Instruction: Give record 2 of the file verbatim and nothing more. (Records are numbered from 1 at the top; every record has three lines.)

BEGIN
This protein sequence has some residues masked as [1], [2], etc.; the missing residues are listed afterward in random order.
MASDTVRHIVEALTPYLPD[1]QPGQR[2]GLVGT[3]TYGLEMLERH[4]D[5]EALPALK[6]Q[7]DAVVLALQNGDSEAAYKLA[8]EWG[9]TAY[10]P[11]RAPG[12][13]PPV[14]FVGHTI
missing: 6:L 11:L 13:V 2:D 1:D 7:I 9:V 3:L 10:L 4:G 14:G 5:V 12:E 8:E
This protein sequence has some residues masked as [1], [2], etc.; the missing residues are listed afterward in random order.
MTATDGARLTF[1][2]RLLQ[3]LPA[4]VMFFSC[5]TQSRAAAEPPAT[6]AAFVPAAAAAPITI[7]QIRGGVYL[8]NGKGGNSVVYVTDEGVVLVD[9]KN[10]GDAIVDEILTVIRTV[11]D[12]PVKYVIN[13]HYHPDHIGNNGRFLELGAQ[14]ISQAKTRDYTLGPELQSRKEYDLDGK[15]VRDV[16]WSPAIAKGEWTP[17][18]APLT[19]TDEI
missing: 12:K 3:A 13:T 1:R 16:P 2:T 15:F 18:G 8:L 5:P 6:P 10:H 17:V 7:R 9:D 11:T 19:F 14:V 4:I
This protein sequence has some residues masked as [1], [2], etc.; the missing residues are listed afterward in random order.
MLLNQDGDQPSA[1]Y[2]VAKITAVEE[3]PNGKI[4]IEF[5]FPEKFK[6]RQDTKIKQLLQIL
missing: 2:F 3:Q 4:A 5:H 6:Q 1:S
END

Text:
This protein sequence has some residues masked as [1], [2], etc.; the missing residues are listed afterward in random order.
MTATDGARLTF[1][2]RLLQ[3]LPA[4]VMFFSC[5]TQSRAAAEPPAT[6]AAFVPAAAAAPITI[7]QIRGGVYL[8]NGKGGNSVVYVTDEGVVLVD[9]KN[10]GDAIVDEILTVIRTV[11]D[12]PVKYVIN[13]HYHPDHIGNNGRFLELGAQ[14]ISQAKTRDYTLGPELQSRKEYDLDGK[15]VRDV[16]WSPAIAKGEWTP[17][18]APLT[19]TDEI
missing: 12:K 3:A 13:T 1:R 16:P 2:T 15:F 18:G 8:L 5:P 6:P 10:H 17:V 7:R 9:D 11:T 19:F 14:V 4:I